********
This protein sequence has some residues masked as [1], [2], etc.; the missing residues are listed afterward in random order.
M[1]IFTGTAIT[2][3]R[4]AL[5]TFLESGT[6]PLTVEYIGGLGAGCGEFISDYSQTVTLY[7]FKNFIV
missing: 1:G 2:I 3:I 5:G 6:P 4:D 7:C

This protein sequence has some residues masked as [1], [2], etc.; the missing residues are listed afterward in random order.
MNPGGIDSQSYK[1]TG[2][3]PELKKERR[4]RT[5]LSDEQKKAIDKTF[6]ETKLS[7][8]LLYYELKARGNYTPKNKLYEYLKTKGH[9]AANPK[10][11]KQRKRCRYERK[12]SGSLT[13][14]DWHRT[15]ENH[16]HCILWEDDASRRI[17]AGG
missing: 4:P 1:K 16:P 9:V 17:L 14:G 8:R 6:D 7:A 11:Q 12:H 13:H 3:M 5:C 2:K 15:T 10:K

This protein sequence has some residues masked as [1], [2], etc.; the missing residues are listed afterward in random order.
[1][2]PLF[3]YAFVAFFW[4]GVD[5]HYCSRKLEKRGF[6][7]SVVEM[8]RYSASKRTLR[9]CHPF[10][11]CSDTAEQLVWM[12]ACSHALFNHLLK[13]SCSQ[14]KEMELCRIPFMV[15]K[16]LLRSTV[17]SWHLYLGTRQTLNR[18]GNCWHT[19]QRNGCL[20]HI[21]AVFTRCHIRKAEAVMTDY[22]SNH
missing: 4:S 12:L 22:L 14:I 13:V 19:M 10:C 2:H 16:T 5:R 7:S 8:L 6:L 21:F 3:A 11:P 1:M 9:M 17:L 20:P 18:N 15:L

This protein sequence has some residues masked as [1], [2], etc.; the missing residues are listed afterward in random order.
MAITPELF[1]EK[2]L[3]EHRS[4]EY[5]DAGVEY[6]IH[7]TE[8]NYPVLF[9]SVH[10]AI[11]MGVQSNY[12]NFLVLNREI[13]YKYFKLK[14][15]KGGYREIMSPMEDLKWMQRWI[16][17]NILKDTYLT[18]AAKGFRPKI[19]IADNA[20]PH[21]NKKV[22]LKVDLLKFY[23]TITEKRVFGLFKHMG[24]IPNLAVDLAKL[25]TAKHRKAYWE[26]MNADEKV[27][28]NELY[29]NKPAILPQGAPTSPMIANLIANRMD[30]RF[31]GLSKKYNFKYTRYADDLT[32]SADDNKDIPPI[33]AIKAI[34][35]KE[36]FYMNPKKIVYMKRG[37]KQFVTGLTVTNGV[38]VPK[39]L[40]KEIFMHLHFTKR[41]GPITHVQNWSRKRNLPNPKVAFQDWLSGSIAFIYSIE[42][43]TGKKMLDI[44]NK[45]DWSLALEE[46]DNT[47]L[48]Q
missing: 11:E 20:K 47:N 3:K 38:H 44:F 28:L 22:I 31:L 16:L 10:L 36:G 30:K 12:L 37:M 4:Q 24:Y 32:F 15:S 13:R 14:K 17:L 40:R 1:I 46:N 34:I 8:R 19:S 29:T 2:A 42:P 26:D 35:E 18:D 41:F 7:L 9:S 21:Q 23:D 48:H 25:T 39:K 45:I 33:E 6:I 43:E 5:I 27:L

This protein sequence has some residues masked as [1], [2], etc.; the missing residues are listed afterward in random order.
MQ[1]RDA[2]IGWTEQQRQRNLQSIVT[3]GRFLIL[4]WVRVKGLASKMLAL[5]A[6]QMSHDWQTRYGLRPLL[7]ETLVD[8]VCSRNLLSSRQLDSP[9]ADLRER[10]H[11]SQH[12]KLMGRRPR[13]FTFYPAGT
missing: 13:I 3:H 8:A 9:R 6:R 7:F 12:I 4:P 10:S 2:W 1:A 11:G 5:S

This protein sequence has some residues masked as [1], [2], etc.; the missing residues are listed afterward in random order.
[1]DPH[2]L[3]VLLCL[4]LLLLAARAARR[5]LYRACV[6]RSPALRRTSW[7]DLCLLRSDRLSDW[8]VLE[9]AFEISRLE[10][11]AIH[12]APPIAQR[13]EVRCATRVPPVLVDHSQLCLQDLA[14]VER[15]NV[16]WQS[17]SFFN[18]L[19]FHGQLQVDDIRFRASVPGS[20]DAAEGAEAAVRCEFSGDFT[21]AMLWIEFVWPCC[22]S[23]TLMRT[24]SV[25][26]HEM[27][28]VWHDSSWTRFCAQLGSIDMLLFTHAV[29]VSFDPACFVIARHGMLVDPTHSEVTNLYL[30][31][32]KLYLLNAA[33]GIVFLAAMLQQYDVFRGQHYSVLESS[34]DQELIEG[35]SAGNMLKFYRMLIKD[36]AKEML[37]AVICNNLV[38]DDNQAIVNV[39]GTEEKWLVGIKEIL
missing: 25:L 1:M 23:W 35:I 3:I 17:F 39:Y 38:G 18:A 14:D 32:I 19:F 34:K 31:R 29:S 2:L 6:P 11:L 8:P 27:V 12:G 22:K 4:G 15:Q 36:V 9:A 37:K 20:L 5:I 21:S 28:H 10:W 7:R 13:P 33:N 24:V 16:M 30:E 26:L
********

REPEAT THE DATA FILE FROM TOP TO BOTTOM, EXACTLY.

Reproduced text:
This protein sequence has some residues masked as [1], [2], etc.; the missing residues are listed afterward in random order.
M[1]IFTGTAIT[2][3]R[4]AL[5]TFLESGT[6]PLTVEYIGGLGAGCGEFISDYSQTVTLY[7]FKNFIV
missing: 1:G 2:I 3:I 5:G 6:P 4:D 7:C

This protein sequence has some residues masked as [1], [2], etc.; the missing residues are listed afterward in random order.
MNPGGIDSQSYK[1]TG[2][3]PELKKERR[4]RT[5]LSDEQKKAIDKTF[6]ETKLS[7][8]LLYYELKARGNYTPKNKLYEYLKTKGH[9]AANPK[10][11]KQRKRCRYERK[12]SGSLT[13][14]DWHRT[15]ENH[16]HCILWEDDASRRI[17]AGG
missing: 4:P 1:K 16:P 9:V 17:L 14:G 8:R 6:D 7:A 11:Q 12:H 13:H 3:M 5:C 2:K 15:T 10:K

This protein sequence has some residues masked as [1], [2], etc.; the missing residues are listed afterward in random order.
[1][2]PLF[3]YAFVAFFW[4]GVD[5]HYCSRKLEKRGF[6][7]SVVEM[8]RYSASKRTLR[9]CHPF[10][11]CSDTAEQLVWM[12]ACSHALFNHLLK[13]SCSQ[14]KEMELCRIPFMV[15]K[16]LLRSTV[17]SWHLYLGTRQTLNR[18]GNCWHT[19]QRNGCL[20]HI[21]AVFTRCHIRKAEAVMTDY[22]SNH
missing: 4:S 12:L 22:L 14:I 13:V 19:M 10:C 2:H 16:T 5:R 7:S 8:L 6:L 21:F 3:A 11:P 1:M 9:M 17:L 20:P 18:N 15:L

This protein sequence has some residues masked as [1], [2], etc.; the missing residues are listed afterward in random order.
MAITPELF[1]EK[2]L[3]EHRS[4]EY[5]DAGVEY[6]IH[7]TE[8]NYPVLF[9]SVH[10]AI[11]MGVQSNY[12]NFLVLNREI[13]YKYFKLK[14][15]KGGYREIMSPMEDLKWMQRWI[16][17]NILKDTYLT[18]AAKGFRPKI[19]IADNA[20]PH[21]NKKV[22]LKVDLLKFY[23]TITEKRVFGLFKHMG[24]IPNLAVDLAKL[25]TAKHRKAYWE[26]MNADEKV[27][28]NELY[29]NKPAILPQGAPTSPMIANLIANRMD[30]RF[31]GLSKKYNFKYTRYADDLT[32]SADDNKDIPPI[33]AIKAI[34][35]KE[36]FYMNPKKIVYMKRG[37]KQFVTGLTVTNGV[38]VPK[39]L[40]KEIFMHLHFTKR[41]GPITHVQNWSRKRNLPNPKVAFQDWLSGSIAFIYSIE[42][43]TGKKMLDI[44]NK[45]DWSLALEE[46]DNT[47]L[48]Q
missing: 11:E 20:K 47:N 3:K 38:H 44:F 28:L 22:I 31:L 16:L 10:L 36:G 30:K 12:L 37:M 4:Q 24:Y 32:F 15:S 13:R 14:K 17:L 40:R 1:I 46:N 34:I 8:R 19:S 29:T 2:A 42:P 26:D 35:E 18:D 41:F 7:L 9:S 21:Q 23:D 48:H 25:T 39:K 45:I 33:E 6:I 43:E 5:I 27:L

This protein sequence has some residues masked as [1], [2], etc.; the missing residues are listed afterward in random order.
MQ[1]RDA[2]IGWTEQQRQRNLQSIVT[3]GRFLIL[4]WVRVKGLASKMLAL[5]A[6]QMSHDWQTRYGLRPLL[7]ETLVD[8]VCSRNLLSSRQLDSP[9]ADLRER[10]H[11]SQH[12]KLMGRRPR[13]FTFYPAGT
missing: 13:I 3:H 8:A 9:R 6:R 7:F 12:I 4:P 10:S 2:W 1:A 11:G 5:S

This protein sequence has some residues masked as [1], [2], etc.; the missing residues are listed afterward in random order.
[1]DPH[2]L[3]VLLCL[4]LLLLAARAARR[5]LYRACV[6]RSPALRRTSW[7]DLCLLRSDRLSDW[8]VLE[9]AFEISRLE[10][11]AIH[12]APPIAQR[13]EVRCATRVPPVLVDHSQLCLQDLA[14]VER[15]NV[16]WQS[17]SFFN[18]L[19]FHGQLQVDDIRFRASVPGS[20]DAAEGAEAAVRCEFSGDFT[21]AMLWIEFVWPCC[22]S[23]TLMRT[24]SV[25][26]HEM[27][28]VWHDSSWTRFCAQLGSIDMLLFTHAV[29]VSFDPACFVIARHGMLVDPTHSEVTNLYL[30][31][32]KLYLLNAA[33]GIVFLAAMLQQYDVFRGQHYSVLESS[34]DQELIEG[35]SAGNMLKFYRMLIKD[36]AKEML[37]AVICNNLV[38]DDNQAIVNV[39]GTEEKWLVGIKEIL
missing: 25:L 1:M 23:W 35:I 3:I 17:F 39:Y 38:G 18:A 14:D 32:I 19:F 34:K 31:R 29:S 2:L 6:P 11:L 8:P 27:V 12:G 22:K 4:G 15:Q 36:V 9:A 37:K 20:L 5:I 21:S 28:H 10:W 7:R 13:P 33:N 24:V 16:M 30:E 26:L